Blog posts are an important way for students to share a response to what they are learning. When I taught junior high, we wrote many blog posts:
- before, during and after genius hour projects
- in response to what we learned in history, geography, or science classes
- essays, poetry and book talks from language arts
- photo editing, service projects, fund raisers, special global events
- responses to videos
- reflections on a trip we took, assembly we attended, or speaker we saw
- and to share anything important to us
For a year or so, I read students’ blog posts through an RSS reader. I liked that because I could easily tell when someone wrote a random blog post.
However, there were times when a blog post was an assignment, and I wanted to make sure every student turned it in by a certain time. The RSS reader was not as helpful in that situation. When I had given an assignment, my reader feed was always full, and it wasn’t easy to see which posts were from the assignment at hand.
It was then that I discovered I could use a Google Form to collect URLs from their assignment. I would tweet out the link to the form using our class Twitter account, which they would find by going to our @KrebsClass Twitter page–they didn’t need their own account. Students could easily find the tweet on the Twitter page, click on the link to open the Google form, and fill it out simply by writing their name and adding their link to the current blog post assignment. A new form was made for each assignment. (Here’s good help, if you don’t yet know how to get started with Google Forms.)
Here’s an example of one of the forms we used:
It’s fun to edit the response students will see after they submit:
After they all filled out the form, I had the URLs all in one place. It was very helpful to have a clickable list of responses on a spreadsheet. I could read through the assignments so much easier this way!
Please leave a comment and share other ways you use to organize your blog post assignments!
BONUS POST: Read on if you need a little help formatting the spreadsheet from the Google Form.
The default location for the students’ responses in a Google Form is a Google Spreadsheet with the name of your form followed by: (Responses). When you first see the “Responses” spreadsheet, the columns are all the same size and ordered according to the time stamp. This is fine for seeing what time students turned in their blog post, but I preferred it in alphabetical order to simplify record keeping for me.
So, to format it, highlight all the information in all three columns:
Next, click on Data and Sort Range.
Then click on sort by: Column B (or whatever column you wish to sort):
Now the links are in alphabetical order by student name.
Finally, if you prefer this view, you can stretch out the columns so everything fits nicely.
And voilà, you can easily enjoy your students’ blog posts!
Thanks for reading! I hope something was helpful. As I said above, please leave a comment if you have other ideas for organizing and keeping track of your students’ blog posts.
8 thoughts on “Easy Gathering of Student Blog Posts”
This is a fabulous post linked to great examples, with step-by-step instructions for how to easily manage online content through Google Forms.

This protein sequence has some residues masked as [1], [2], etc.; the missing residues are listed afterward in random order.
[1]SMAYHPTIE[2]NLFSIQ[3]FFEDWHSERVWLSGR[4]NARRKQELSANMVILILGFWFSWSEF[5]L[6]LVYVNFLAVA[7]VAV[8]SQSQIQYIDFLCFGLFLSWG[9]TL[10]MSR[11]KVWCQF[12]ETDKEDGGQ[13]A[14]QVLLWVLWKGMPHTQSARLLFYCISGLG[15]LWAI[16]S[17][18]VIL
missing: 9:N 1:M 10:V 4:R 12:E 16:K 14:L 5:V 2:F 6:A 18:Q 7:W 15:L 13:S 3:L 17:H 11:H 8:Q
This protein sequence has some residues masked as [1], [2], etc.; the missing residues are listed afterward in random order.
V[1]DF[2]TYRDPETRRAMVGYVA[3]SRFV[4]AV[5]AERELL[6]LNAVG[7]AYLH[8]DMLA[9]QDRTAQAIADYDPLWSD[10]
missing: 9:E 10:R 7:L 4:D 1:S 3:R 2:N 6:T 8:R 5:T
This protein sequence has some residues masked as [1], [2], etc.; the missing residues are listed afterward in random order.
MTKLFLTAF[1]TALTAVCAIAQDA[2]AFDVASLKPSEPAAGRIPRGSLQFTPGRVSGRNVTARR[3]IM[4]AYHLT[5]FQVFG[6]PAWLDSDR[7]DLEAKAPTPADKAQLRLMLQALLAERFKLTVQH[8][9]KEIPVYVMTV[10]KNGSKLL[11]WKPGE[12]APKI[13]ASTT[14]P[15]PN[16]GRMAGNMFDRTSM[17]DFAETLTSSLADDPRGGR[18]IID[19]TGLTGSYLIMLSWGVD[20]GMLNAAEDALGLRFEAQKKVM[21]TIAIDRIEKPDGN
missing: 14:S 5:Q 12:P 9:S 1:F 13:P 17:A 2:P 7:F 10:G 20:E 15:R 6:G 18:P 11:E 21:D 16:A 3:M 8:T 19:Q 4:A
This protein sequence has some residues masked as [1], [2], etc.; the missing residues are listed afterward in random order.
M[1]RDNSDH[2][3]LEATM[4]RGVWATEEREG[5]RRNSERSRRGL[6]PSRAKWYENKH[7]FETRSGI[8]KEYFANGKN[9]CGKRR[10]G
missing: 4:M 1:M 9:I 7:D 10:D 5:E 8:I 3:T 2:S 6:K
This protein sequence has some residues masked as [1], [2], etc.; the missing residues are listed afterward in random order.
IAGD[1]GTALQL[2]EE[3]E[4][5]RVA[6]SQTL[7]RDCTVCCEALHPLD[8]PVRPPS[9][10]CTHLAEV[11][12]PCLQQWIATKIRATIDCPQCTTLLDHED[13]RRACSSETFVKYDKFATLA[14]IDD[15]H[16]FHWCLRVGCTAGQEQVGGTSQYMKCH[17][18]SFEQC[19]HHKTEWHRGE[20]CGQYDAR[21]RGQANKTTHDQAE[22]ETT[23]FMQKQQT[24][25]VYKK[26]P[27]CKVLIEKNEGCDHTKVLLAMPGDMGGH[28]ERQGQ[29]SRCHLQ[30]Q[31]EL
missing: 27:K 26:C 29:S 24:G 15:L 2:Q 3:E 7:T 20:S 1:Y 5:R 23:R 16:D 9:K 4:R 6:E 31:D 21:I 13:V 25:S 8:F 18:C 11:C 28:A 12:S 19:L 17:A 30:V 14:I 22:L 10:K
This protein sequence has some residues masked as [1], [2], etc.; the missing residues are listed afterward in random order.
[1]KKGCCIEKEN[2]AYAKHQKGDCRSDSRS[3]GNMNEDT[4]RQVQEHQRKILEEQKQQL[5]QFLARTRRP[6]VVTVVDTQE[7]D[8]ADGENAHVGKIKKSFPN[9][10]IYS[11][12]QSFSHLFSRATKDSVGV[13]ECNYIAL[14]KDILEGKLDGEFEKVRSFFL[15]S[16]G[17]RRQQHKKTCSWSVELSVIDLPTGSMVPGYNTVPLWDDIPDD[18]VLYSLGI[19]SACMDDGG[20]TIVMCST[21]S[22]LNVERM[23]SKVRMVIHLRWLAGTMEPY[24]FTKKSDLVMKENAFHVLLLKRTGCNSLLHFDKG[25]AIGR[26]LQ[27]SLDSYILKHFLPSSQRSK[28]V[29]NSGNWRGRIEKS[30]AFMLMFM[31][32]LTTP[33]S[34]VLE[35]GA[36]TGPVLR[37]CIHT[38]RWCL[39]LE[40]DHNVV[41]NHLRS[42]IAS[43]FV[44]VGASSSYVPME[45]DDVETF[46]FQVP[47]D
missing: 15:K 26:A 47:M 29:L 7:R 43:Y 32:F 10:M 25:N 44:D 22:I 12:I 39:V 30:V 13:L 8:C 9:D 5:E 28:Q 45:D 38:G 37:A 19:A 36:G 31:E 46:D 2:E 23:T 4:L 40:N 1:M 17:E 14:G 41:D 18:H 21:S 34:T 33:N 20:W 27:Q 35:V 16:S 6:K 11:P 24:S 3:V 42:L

I will add the URL to your post on my post.
Thanks so much for taking the time to create this fabulous post!
Thanks, Tracy. I always appreciate your visits and comments! I appreciate reading your blog too.
Great idea. Opens up a lot of doors for collecting all sorts of electronic assignments.
Yes, Scott, thanks for the comment. It’s making me wonder what else? It’s good to transfer learning, and consider how it can help with something else. Hmmm…
Just how I collect the class and student participants for the student blogging challenge. Because I sort by age, I just click on top of that column and click on ascending or descending. Other data stays with the age so the whole document will sort via that age column.
Thanks, Sue, that’s right! I’m sure I was inspired by your student blogging challenge without even consciously thinking it! Great idea! Like Scott said, it opens doors for collecting all sorts of data. (And I like how you can embed a spreadsheet like you did in the Student Challenge link I added.)
Thanks Denise. I have been trying to figure out a way to do this easier myself so I don’t need to keep going back to “find” their posts. I think I could use this to go more paperless with other assignments too – google docs could be submitted the same way – couldn’t they?
I’m glad you got an idea to help! There would be another step with Google Docs, so I always liked to do this. That way you never have to go back and remind a couple students to share their essay with you…
Have students create and share with you a folder in their Drive that has their name just like you want it for organizing. Lastname_FirstName_Period2_Classof2017, for instance. (I like to use “Class of” because then they are good until graduation. With a little tweak, they can be used by next’s years’ teachers, as a portfolio of sorts.)
Once they share that folder, they don’t have to remember to share each document with you, they just have to create it (or later put it) in their folder and you will have access to it.
They won’t be able to just send the URL, like they would with a blog post, unless they have shared it with you. If it’s in their folder, then the link will work and you could have them share it on a Google form if you need them all together like the blog post.
I hope that might help you go a little more paperless! I shared a sample Google Folder with you. Did you get it?
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